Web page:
The recent tragedy in Santa Rosa brought out the very best in St. Bonaventure Catholic School students. As a community, the primary mission of the school is to partner with parents to provide a Christ-centered environment where the students can grow in their faith and become active Christ-centered Catholics. St. Bonaventure’s school-wide monthly Jesus Jean Days – a day that focuses on Catholic social-teaching themes – provided an ideal opportunity for students to actively live their faith by supporting St. Rose School in Santa Rosa. St. Rose School had several classrooms destroyed by the recent wildfires that devastated their surrounding communities. 

St. Bonaventure Catholic School reached out to the principal of St. Rose School and offered to help, not only through daily prayer, but with a monetary donation. St. Bonaventure eagerly embraced the partnership and opportunity to actively live out their faith. In October, students went above and beyond and challenged each other to give more than the requested donation of $1.00 in order to wear jeans to school. A typical “Jesus Jean Day” brings in $300 in donations for a designated charity. Students generously donated over a $1,000 to support this heartfelt cause.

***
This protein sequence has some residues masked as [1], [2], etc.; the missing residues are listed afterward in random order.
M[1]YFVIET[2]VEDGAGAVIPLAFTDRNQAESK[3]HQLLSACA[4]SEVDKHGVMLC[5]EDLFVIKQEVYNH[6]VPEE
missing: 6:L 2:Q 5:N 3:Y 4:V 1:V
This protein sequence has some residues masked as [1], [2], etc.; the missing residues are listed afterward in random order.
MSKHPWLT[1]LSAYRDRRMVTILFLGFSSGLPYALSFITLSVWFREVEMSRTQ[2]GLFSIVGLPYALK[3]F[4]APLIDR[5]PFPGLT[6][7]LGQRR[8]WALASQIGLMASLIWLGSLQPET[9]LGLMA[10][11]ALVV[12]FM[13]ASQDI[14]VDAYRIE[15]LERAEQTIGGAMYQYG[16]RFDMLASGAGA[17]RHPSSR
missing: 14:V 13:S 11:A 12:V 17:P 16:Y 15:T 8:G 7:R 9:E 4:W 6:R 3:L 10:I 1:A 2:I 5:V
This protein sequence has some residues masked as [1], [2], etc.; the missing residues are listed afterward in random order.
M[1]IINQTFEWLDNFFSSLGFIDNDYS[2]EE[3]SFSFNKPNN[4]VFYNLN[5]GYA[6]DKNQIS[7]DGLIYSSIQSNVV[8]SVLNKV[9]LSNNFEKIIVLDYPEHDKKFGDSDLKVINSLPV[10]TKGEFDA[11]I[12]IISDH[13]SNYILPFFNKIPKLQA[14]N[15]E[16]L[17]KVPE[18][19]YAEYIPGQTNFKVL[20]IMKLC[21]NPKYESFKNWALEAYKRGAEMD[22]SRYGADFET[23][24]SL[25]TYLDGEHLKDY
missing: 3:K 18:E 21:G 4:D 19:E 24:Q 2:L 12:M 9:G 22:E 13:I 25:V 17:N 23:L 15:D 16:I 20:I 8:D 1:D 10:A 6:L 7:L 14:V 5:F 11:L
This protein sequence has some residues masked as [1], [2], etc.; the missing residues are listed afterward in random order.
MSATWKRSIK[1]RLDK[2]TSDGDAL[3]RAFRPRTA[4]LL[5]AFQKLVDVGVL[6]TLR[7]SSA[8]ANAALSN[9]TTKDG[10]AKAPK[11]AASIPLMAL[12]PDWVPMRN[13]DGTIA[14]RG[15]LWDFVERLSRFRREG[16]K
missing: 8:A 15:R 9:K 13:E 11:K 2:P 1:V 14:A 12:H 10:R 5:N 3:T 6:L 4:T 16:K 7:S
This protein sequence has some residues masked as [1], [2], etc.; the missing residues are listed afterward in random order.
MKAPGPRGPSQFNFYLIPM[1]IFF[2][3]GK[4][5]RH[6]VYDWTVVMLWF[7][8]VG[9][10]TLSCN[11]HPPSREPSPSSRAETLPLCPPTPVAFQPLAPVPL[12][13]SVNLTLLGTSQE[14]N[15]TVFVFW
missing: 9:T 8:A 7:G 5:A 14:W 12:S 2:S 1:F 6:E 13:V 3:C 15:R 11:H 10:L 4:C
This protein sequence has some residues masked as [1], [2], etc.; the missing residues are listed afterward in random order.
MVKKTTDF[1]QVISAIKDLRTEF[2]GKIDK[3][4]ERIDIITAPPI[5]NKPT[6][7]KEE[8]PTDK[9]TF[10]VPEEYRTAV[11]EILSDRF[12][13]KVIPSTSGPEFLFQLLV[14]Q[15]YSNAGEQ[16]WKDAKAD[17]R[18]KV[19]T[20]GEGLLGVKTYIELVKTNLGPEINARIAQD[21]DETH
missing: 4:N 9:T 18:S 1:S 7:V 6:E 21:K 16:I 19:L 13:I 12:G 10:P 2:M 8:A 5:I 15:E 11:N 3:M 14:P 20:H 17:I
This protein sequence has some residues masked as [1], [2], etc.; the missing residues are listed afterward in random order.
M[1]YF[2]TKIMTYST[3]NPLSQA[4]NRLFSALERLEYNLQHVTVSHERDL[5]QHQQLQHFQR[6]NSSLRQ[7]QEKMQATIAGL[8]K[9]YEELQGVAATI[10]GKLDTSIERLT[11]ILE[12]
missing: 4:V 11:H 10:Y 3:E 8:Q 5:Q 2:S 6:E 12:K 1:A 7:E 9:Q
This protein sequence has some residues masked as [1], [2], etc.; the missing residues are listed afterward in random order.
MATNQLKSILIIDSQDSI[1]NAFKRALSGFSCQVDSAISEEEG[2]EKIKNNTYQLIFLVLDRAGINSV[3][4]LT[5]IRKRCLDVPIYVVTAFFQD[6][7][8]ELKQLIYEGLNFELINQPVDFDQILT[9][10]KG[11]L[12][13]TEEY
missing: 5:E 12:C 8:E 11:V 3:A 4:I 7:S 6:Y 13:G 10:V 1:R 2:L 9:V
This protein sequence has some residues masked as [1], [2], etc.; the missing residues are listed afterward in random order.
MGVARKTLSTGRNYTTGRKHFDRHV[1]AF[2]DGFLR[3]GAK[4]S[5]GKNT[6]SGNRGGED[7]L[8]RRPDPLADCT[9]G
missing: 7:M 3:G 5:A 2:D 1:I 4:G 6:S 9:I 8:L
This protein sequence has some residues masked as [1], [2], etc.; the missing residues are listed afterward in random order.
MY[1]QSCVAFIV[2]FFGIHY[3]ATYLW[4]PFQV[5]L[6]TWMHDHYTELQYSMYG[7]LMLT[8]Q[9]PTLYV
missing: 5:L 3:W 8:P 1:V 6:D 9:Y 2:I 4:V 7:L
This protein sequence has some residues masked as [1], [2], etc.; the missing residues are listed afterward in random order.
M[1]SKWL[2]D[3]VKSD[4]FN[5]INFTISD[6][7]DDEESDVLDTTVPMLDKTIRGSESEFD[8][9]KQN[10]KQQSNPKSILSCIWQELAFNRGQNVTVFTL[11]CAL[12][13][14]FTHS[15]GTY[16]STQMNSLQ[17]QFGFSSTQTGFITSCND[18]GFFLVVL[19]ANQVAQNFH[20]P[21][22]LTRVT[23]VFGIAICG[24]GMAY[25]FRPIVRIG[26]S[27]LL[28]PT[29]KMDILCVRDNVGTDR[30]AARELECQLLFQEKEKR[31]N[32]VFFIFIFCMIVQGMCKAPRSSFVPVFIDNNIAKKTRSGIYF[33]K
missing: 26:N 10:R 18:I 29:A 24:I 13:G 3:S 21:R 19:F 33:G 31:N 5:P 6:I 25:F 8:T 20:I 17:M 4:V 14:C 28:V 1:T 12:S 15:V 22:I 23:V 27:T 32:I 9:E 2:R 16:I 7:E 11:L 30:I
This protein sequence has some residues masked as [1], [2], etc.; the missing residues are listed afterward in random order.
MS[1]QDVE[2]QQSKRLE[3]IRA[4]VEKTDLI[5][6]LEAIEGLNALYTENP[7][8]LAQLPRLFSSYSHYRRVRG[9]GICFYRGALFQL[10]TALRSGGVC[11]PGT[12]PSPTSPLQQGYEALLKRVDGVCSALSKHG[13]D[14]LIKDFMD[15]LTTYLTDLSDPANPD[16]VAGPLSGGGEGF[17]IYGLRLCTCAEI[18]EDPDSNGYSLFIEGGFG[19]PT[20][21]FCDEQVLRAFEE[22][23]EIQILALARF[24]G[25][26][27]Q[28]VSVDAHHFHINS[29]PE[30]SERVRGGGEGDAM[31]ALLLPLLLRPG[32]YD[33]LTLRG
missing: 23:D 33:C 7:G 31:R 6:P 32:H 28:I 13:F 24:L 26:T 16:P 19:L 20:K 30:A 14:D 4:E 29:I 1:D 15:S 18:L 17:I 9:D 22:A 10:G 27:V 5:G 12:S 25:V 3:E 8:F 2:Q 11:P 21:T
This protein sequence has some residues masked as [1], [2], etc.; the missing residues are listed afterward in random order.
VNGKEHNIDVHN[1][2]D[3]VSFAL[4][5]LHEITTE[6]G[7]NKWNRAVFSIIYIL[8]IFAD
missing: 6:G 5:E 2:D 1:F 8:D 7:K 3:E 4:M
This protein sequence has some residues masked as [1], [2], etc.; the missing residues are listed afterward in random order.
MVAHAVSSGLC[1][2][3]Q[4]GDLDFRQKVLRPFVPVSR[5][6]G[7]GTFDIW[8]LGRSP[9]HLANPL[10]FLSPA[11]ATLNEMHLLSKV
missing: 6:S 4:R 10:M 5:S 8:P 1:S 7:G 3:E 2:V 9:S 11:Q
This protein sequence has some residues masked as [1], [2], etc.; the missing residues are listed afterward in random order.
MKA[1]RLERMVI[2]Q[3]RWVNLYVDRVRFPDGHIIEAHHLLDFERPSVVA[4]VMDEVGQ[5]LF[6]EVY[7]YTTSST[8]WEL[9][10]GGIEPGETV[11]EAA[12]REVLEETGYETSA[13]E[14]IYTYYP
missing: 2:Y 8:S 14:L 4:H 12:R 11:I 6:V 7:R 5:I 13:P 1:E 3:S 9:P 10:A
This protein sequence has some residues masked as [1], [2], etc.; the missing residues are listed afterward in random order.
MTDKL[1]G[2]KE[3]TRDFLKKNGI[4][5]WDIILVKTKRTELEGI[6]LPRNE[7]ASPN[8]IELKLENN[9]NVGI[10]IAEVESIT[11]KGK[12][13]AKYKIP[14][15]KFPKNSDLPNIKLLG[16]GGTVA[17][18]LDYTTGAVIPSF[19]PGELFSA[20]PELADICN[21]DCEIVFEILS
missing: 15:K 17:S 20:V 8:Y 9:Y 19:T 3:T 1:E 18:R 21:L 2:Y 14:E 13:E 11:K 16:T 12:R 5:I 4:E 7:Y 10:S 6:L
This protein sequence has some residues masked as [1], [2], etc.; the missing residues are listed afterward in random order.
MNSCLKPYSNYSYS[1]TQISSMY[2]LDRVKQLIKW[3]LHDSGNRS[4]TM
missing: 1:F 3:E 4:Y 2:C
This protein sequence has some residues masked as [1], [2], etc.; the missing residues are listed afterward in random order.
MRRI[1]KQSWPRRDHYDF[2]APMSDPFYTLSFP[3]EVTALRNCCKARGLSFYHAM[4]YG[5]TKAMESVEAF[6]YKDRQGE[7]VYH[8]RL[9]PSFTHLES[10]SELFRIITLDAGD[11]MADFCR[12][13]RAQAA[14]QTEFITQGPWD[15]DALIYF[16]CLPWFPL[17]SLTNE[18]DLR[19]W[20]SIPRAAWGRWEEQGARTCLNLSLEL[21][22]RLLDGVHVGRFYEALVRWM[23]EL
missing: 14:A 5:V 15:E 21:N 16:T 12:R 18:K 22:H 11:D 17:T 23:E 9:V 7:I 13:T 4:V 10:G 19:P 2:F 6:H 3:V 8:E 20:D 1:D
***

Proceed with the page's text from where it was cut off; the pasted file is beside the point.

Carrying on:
In addition to the money raised through “Jesus Jean Day” the first-grade students decided to spearhead a book drive for St. Rose School for their class service project. Mrs. Denise Grant, the first-grade teacher, worked closely with the school librarian Mrs. Kathi Vogel to coordinate a school-wide book drive with their yearly Scholastic Book Fair that was being held in early November. Containers were placed in every classroom and the school office to encourage donations that would go toward the purchase of books that the school lost in the fire. 

At the conclusion of the Scholastic Book Fair the donations from the St. Bonaventure School community again exceeded $1,000. Scholastic Books offered to match the donation to the All for Books Program to support this worthy cause. The total monetary gift to St. Rose School, through the generous partnership with Scholastic Books, totaled $2,162.